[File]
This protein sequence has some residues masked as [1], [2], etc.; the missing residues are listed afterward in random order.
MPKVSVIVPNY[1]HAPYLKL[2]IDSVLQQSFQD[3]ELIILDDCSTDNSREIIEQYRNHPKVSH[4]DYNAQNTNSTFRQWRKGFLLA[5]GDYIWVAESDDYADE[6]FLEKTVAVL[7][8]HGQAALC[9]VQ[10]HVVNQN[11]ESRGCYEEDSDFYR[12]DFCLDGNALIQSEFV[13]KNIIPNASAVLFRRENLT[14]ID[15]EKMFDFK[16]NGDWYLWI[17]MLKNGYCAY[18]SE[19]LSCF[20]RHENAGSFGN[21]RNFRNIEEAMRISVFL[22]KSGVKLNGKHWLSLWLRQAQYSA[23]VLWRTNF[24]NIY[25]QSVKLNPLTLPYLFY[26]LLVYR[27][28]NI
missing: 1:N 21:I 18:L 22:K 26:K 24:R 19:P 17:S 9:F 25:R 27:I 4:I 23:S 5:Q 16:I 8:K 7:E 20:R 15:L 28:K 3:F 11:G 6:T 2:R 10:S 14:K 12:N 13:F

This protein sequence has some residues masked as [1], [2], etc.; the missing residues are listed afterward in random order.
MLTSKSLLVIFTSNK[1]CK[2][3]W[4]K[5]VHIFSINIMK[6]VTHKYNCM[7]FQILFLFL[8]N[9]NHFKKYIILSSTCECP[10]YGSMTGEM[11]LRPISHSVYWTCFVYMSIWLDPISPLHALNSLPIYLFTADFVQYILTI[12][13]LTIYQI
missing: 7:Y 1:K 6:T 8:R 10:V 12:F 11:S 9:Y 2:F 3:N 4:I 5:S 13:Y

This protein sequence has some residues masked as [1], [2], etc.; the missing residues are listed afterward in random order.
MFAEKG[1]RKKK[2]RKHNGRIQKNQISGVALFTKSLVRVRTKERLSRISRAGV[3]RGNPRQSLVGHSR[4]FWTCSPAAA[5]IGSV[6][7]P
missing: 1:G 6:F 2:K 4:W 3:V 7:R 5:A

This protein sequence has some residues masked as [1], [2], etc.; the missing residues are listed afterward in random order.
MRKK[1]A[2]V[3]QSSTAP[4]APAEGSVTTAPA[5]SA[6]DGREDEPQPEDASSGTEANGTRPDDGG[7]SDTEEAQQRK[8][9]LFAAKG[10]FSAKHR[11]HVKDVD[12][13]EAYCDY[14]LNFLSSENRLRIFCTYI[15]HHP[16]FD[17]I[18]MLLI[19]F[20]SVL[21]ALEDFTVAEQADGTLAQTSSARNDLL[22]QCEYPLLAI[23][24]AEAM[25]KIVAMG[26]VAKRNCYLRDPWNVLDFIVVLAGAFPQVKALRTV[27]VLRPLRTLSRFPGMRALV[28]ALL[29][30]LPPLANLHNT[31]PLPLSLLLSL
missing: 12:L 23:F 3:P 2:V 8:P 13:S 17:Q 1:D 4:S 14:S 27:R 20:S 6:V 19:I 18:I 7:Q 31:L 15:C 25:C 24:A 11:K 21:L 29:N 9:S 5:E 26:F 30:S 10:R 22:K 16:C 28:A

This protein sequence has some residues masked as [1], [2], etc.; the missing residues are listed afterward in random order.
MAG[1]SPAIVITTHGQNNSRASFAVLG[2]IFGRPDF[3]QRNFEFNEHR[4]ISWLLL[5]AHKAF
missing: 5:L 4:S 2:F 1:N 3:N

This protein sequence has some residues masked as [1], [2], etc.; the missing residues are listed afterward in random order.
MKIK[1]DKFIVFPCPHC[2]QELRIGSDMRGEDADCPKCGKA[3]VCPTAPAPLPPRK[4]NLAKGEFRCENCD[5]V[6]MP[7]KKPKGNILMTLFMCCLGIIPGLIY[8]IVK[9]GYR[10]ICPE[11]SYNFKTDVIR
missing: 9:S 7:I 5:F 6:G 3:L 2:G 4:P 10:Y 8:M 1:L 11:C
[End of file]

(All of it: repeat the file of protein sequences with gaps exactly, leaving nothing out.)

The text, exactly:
This protein sequence has some residues masked as [1], [2], etc.; the missing residues are listed afterward in random order.
MPKVSVIVPNY[1]HAPYLKL[2]IDSVLQQSFQD[3]ELIILDDCSTDNSREIIEQYRNHPKVSH[4]DYNAQNTNSTFRQWRKGFLLA[5]GDYIWVAESDDYADE[6]FLEKTVAVL[7][8]HGQAALC[9]VQ[10]HVVNQN[11]ESRGCYEEDSDFYR[12]DFCLDGNALIQSEFV[13]KNIIPNASAVLFRRENLT[14]ID[15]EKMFDFK[16]NGDWYLWI[17]MLKNGYCAY[18]SE[19]LSCF[20]RHENAGSFGN[21]RNFRNIEEAMRISVFL[22]KSGVKLNGKHWLSLWLRQAQYSA[23]VLWRTNF[24]NIY[25]QSVKLNPLTLPYLFY[26]LLVYR[27][28]NI
missing: 1:N 21:I 18:L 22:K 26:K 24:R 19:P 17:S 9:F 25:R 27:I 4:I 23:S 5:Q 16:I 8:K 7:E 20:R 15:L 28:K 3:F 11:G 6:T 2:R 10:S 14:K 12:N 13:F

This protein sequence has some residues masked as [1], [2], etc.; the missing residues are listed afterward in random order.
MLTSKSLLVIFTSNK[1]CK[2][3]W[4]K[5]VHIFSINIMK[6]VTHKYNCM[7]FQILFLFL[8]N[9]NHFKKYIILSSTCECP[10]YGSMTGEM[11]LRPISHSVYWTCFVYMSIWLDPISPLHALNSLPIYLFTADFVQYILTI[12][13]LTIYQI
missing: 7:Y 1:K 6:T 8:R 10:V 12:F 11:S 9:Y 2:F 3:N 4:I 5:S 13:Y

This protein sequence has some residues masked as [1], [2], etc.; the missing residues are listed afterward in random order.
MFAEKG[1]RKKK[2]RKHNGRIQKNQISGVALFTKSLVRVRTKERLSRISRAGV[3]RGNPRQSLVGHSR[4]FWTCSPAAA[5]IGSV[6][7]P
missing: 1:G 6:F 2:K 4:W 3:V 7:R 5:A

This protein sequence has some residues masked as [1], [2], etc.; the missing residues are listed afterward in random order.
MRKK[1]A[2]V[3]QSSTAP[4]APAEGSVTTAPA[5]SA[6]DGREDEPQPEDASSGTEANGTRPDDGG[7]SDTEEAQQRK[8][9]LFAAKG[10]FSAKHR[11]HVKDVD[12][13]EAYCDY[14]LNFLSSENRLRIFCTYI[15]HHP[16]FD[17]I[18]MLLI[19]F[20]SVL[21]ALEDFTVAEQADGTLAQTSSARNDLL[22]QCEYPLLAI[23][24]AEAM[25]KIVAMG[26]VAKRNCYLRDPWNVLDFIVVLAGAFPQVKALRTV[27]VLRPLRTLSRFPGMRALV[28]ALL[29][30]LPPLANLHNT[31]PLPLSLLLSL
missing: 12:L 23:F 3:P 2:V 8:P 13:S 17:Q 1:D 4:S 14:S 27:R 20:S 6:V 19:I 18:I 7:Q 31:L 15:C 25:C 24:A 11:K 21:L 29:N 9:S 5:E 26:F 30:S 10:R 22:K 16:C 28:A

This protein sequence has some residues masked as [1], [2], etc.; the missing residues are listed afterward in random order.
MAG[1]SPAIVITTHGQNNSRASFAVLG[2]IFGRPDF[3]QRNFEFNEHR[4]ISWLLL[5]AHKAF
missing: 5:L 4:S 2:F 1:N 3:N

This protein sequence has some residues masked as [1], [2], etc.; the missing residues are listed afterward in random order.
MKIK[1]DKFIVFPCPHC[2]QELRIGSDMRGEDADCPKCGKA[3]VCPTAPAPLPPRK[4]NLAKGEFRCENCD[5]V[6]MP[7]KKPKGNILMTLFMCCLGIIPGLIY[8]IVK[9]GYR[10]ICPE[11]SYNFKTDVIR
missing: 9:S 7:I 5:F 6:G 3:L 2:G 4:P 10:Y 8:M 1:L 11:C